Cat Cafés: Inhumane Concept? – Discuss

logo Lady Dinah's Cat EmporiumSeveral major animal charities have been trying to stop the opening of the new cat café, Lady Dinah’s Cat Emporium, in the East End of London (Shoreditch). They claim the concept of the cat café is inhumane1. That is a big statement.

The café is being opened by an Australian, Lauren Pears who correctly remarks that her business would fail if the concept was inhumane, meaning that the cats were not looked after properly.

The major animal charities have refused to supply the café with cats1. I find this a bit extreme.

However, it is an interesting topic. I have not read about their specific objections and why they consider it inhumane so I’ll decide for myself.

I think cat cafés are basically a good idea. However perhaps the concern is that the concept involves placing cats that are strangers to each other in a strange, perhaps noisy, place where they have to encounter strange people all day long who want to touch them.  I can see that that is a potentially big problem. However, I think the main concerns can be overcome and isn’t it better being a cat café cat than being an unwanted cat without a home?

The environment of the cat café can be very cat orientated with plenty of climbs (vertical movement) and hiding places including an outside area.  I believe that an excellent cat-friendly environment is planned. Secondly, provided the cats are selected carefully, they will get along OK and also they will be more accepting of human contact from strangers. I believe this is about cat personality and experience (socialisation). The importance of cat selection cannot be overemphasised, I feel. They will have to get along from the word go. There will also have to be a keen focus on health issues to prevent infectious diseases.

Community cats in some countries are very accepting of continual contact with strange people and also accepting of group living as they live in cat colonies all the time.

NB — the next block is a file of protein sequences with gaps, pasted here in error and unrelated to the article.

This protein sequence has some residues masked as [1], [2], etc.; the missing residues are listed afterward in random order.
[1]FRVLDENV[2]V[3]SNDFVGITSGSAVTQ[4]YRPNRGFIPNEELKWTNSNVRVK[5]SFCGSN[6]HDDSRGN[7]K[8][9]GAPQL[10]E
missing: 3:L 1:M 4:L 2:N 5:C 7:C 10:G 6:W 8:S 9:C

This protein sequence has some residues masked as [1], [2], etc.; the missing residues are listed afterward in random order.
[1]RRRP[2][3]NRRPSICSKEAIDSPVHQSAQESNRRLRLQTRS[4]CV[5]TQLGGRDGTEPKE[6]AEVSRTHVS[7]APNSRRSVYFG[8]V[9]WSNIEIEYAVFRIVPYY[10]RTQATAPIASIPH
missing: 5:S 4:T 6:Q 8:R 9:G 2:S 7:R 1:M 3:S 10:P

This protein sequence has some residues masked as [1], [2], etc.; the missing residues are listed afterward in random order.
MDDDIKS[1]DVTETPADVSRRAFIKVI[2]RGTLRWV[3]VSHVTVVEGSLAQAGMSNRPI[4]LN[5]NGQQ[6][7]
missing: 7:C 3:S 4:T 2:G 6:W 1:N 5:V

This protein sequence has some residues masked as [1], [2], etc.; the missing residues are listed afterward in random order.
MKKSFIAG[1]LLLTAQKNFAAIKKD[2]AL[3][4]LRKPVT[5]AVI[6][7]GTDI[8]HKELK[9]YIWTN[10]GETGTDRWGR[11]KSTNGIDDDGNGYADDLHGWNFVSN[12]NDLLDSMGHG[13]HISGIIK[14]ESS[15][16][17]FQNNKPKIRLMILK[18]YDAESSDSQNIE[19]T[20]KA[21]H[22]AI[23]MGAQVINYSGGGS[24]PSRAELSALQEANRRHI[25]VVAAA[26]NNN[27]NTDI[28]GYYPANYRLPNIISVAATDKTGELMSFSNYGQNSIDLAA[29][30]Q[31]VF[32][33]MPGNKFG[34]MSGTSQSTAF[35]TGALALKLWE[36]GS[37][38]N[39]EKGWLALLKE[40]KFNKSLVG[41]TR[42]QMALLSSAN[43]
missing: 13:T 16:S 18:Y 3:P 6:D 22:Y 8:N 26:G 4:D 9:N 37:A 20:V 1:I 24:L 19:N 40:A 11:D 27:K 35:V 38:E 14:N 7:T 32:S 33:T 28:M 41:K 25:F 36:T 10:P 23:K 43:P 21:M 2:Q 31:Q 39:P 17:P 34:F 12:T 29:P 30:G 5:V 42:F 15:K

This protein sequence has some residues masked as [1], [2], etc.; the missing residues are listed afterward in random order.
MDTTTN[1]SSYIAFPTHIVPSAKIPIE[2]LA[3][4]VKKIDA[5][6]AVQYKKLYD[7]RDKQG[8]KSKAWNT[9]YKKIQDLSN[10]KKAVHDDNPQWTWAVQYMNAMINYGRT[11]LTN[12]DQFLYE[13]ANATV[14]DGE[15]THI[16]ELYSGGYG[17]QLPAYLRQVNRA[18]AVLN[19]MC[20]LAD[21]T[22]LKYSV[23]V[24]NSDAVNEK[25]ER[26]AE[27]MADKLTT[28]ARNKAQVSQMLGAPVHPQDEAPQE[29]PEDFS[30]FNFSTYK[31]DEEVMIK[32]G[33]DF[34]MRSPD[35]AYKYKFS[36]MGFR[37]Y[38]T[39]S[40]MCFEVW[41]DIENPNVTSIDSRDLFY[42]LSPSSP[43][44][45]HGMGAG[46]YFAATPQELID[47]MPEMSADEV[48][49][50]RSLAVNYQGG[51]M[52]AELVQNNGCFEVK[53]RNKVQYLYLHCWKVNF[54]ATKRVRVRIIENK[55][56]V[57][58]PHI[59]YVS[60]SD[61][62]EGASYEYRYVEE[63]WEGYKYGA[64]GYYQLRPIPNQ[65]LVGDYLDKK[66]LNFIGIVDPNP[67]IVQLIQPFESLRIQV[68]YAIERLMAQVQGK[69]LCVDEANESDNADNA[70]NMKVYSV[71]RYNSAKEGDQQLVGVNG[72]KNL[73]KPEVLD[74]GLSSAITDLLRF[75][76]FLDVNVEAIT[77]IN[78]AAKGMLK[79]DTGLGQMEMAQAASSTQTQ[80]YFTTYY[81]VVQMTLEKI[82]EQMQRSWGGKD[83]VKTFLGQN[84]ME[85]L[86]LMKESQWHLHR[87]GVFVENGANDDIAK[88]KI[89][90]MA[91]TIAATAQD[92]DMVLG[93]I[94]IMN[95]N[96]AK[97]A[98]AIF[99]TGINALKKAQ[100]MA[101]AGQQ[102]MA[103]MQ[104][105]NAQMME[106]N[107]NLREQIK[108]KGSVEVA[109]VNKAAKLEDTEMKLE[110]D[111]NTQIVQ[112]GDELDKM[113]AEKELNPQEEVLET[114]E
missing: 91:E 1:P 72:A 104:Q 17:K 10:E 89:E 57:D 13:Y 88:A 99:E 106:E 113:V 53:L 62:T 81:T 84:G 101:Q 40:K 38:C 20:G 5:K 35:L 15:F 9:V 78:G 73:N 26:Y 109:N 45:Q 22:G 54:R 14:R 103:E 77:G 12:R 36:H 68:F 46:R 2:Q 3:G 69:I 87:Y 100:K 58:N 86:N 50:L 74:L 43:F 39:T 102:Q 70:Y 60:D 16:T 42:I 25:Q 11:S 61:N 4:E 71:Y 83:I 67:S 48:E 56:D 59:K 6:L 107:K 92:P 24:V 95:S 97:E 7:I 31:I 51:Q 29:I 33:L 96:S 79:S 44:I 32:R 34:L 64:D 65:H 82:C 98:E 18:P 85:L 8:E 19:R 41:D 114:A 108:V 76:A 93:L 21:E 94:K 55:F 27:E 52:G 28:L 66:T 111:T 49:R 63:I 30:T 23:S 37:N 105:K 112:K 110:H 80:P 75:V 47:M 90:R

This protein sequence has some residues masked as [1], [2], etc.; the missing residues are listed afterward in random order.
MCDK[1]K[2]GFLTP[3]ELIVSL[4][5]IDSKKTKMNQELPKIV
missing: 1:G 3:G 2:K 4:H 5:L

The modern domestic cat is really quite sociable. The point I am making is that provided the environment is excellent and the management good the cats living in a cat café should have a decent if not excellent life and one that is probably better than the one they came from.

The general public seem to have an alternative view to these animal charities. One person generously donated £20,000 ($32,000) to become the owner of one cat, while 20 people have sponsored a cat for a year at a cost of £500 each.

In all, Lauren Pears are secured £109,000 ($173,000) in funding from the public, which has got the project off the ground with planning permission recently granted. Most sponsors are, unsurprisingly, women. Lady Dinah’s Cat Emporium has taken thousands of advanced bookings.

There will be 10 staff on duty at all times: one manager and nine assistants. Clearly the successful applicants will come from the ranks of people with qualifications and experience in working with animals.

Note: the logo is reproduced here on the basis that it helps promote the business and links to the business’s website.

Ref: (1) Times Newspaper Sept 14th 2013.

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Cat Cafés: Inhumane Concept? – Discuss — 12 Comments

  1. I think living in a Cat Café would suit older quieter cats who are content to sit on peoples laps and let them stroke and make a fuss of them. As long as attention isn’t forced on them when they don’t want it and they have plenty of high perches to sit on, private places to go for a snooze and some access to outdoors of course.
    How can that be worse for unwanted older cats than sitting in a cage without much hope of adoption?

    • I am pleased we agree. I like the idea of older cats. They have more experience and they are more able to accept disruptions.

      I would hope that the owner of the cafe makes sure that customers are in some way either vetted or supervised.

      You could get a situation where a customer mishandled a cat leading to a defensive response from the cat.

      They’ll probably put some instructions up on the wall or something.